CG ECCD History
Origins of the Consultative Group on ECCD
The process of forming an inter-agency group concerned with child care and development began in May 1982 with informal discussions among staff from the Ford Foundation, the Bernard van Leer Foundation and UNICEF. These discussions culminated in a meeting in May 1983, co-hosted by the Ford Foundation and the Bernard van Leer Foundation and involving UNESCO, UNICEF, USAID and IDRC “to compare notes and experiences on how projects in these areas were developing and to consider whether and how it might be possible to coordinate and enrich the responses and agencies”.
The concept that evolved into the Consultative Group was documented prior to the May 1983 meeting in a discussion document “Seeking Sounder Strategies to Improve the Survival and Development of Young Children in the Third World” written by Robert G.Myers. The document was not tabled for discussion at that meeting, but became the basis for a proposal for an “Inter-Agency Service” that was formally presented to the Ford Foundation for funding as a follow-up to the meeting. Ford approved partial funding, and together with support and subsidies from UNICEF, USAID and High/Scope Foundation, provided the initial resource base for collaborative activities between these agencies.
Cornerstone Working Groups
- Cornerstone 1: to produce an evidence-base review of ECCD interventions and practices that demonstrated beneficial impact for the development of children 0-3 and that have the potential to inform policy and programming
- Cornerstone 2: focus on quality in early learning programs including measuring quality
- Cornerstone 3: focus on transitions to school and quality in the lower grades of primary
- Cornerstone 4: development of a policy database
“First Steps” Video Series, highlights the 4 Cornerstones in three countries, Brazil, Uganda and Moldova (Aired on BBC, World News July 2008.)
With the release of The 2007 Education for All Global Monitoring Report: Strong Foundations the Consultative Group convened a special session at the 2006 Annual Consultation to begin to answer the question: what programs and policies should be in place to help assure the early development of children?
Participants from all regions of the world contributed to the development of 4 Cornerstones, or key messages about early childhood development. Since we know that there is no magic age or program, the Cornerstones are meant to reflect the developmental spectrum of early childhood from prenatal through the early primary grades. Moreover, given that investments in early childhood vary tremendously across regions, the Cornerstones are meant to be adapted to the particular needs and issues emerging at the country and community level. Various partners are currently using the Cornerstones frameworks to guide strategies for their ECD work, frame network activities and contribute to advocacy documents.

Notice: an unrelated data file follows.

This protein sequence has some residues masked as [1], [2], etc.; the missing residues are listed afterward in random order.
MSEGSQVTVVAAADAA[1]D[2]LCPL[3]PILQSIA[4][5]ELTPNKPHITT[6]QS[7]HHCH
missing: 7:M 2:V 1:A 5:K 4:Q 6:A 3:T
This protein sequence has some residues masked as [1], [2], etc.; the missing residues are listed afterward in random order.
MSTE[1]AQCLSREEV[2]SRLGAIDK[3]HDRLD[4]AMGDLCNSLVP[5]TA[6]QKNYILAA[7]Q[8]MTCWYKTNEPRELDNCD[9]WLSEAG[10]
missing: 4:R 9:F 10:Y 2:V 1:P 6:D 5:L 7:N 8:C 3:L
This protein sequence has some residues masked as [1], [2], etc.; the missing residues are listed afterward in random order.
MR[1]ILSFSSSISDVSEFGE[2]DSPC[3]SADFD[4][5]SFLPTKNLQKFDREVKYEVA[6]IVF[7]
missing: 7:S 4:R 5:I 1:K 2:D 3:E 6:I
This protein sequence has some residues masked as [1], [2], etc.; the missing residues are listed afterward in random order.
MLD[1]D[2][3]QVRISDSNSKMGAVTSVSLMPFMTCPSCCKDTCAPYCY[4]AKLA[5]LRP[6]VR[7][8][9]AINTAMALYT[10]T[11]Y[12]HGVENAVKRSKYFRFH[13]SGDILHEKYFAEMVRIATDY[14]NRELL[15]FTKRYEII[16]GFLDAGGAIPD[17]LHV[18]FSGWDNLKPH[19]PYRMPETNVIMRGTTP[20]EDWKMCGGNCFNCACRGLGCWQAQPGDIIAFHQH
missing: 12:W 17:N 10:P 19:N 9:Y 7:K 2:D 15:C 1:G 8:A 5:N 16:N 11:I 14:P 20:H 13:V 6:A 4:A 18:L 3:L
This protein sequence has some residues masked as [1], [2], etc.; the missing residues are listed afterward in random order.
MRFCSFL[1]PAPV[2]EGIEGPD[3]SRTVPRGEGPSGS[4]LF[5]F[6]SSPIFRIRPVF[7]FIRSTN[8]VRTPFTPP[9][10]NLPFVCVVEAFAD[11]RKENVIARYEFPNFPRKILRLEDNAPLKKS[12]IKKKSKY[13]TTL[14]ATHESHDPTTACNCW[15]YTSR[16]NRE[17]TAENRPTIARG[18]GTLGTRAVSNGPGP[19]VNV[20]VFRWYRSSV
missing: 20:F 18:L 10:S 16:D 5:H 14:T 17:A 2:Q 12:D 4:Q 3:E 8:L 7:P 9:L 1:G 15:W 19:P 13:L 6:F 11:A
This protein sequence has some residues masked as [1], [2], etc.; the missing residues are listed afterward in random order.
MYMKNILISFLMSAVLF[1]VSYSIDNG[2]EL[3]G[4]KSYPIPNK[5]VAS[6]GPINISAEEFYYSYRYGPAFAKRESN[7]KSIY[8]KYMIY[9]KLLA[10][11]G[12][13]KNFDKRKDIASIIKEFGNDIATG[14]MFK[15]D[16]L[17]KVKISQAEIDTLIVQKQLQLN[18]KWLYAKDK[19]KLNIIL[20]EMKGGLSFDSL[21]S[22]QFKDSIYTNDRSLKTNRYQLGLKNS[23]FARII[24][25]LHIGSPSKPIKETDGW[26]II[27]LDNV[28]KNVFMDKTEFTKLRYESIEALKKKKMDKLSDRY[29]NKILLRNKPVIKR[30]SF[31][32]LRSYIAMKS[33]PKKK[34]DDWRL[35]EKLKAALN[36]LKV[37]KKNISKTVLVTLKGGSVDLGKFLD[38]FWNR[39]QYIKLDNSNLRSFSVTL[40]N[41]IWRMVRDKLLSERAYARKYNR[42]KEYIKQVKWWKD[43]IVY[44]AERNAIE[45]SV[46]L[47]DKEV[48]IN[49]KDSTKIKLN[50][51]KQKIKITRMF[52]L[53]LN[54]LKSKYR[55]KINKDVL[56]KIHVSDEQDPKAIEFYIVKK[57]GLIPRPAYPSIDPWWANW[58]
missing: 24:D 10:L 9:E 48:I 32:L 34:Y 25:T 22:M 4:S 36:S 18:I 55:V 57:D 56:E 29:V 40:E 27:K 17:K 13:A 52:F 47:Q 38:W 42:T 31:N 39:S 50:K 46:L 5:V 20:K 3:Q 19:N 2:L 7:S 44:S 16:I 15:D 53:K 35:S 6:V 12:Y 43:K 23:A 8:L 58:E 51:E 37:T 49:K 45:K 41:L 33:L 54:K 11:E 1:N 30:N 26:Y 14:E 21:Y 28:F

In using these key messages, particularly when helping to develop a specific policy agenda, questions to be considered include:
- What do these statements mean at different levels i.e. for community, country or region?
- Where is there progress? What areas need the most improvements?
- How can the 4 Cornerstones be used to raise public awareness and to gain more consensus around a policy agenda? Where would one start? Which area needs the most attention?
- Given the the various contexts – global, regional, national and local, what messages are missing? What other goals are important ?
- How can these messages be used to help build the capacity of the field of early childhood to take action on behalf of young children?
- How can these key messages be used with policymakers? Media? Other new champions for young children?
- What special events can be planned throughout the year that can highlight promising initiatives around each message?
The key concepts introduced in that document were:
To extract lessons from pooled knowledge;
To improve dissemination of information about child survival and child development projects; and
To strengthen project evaluations and evaluation methods.
Assemble and synthesize data from projects;
Write and commission papers for discussion and publication;
Organize seminars and workshops;
Assist participant/users with project evaluations; and
Provide information about new developments in the field.
Field-based associates; and
An Advisory Group made up of a representative from each participating institution.
The suggested strategy was to draw collectively upon the wisdom and experience of individuals and organisations working in the field by engaging them in a set of activities tied together through an on-going Inter-Agency Seminar. The seminar would provide a forum within which to assess the changing state-of-the-art, discuss topics of mutual interest, report on the progress of particular projects, clarify concepts and methodologies, and suggest and discuss new actions. Dissemination of ideas would occur regularly through interaction in the seminar, and as participants communicate results through their own networks. An interdisciplinary approach would be taken, with an emphasis on implementation, including costs. Results of the several activities linked to the Seminar would be drawn together in a major statement about tested ways to improve the effectiveness and reduce the costs of programs.
A number of collaborative activities were engaged in during the period June 1983 – October 1984, and at a meeting in October 1984, at which the topic “Going to Scale” was discussed, the decision to form the CG was taken. That meeting was attended by representatives from ten (10) institutions – the original six (6) and The Carnegie Corporation, the World Bank, the Aga Khan Foundation and WHO. Initial funding was provided by Ford, UNICEF through USAID and the High/Scope Foundation. Both UNICEF and then High/Scope was used as the administrative base for administering and receiving funds.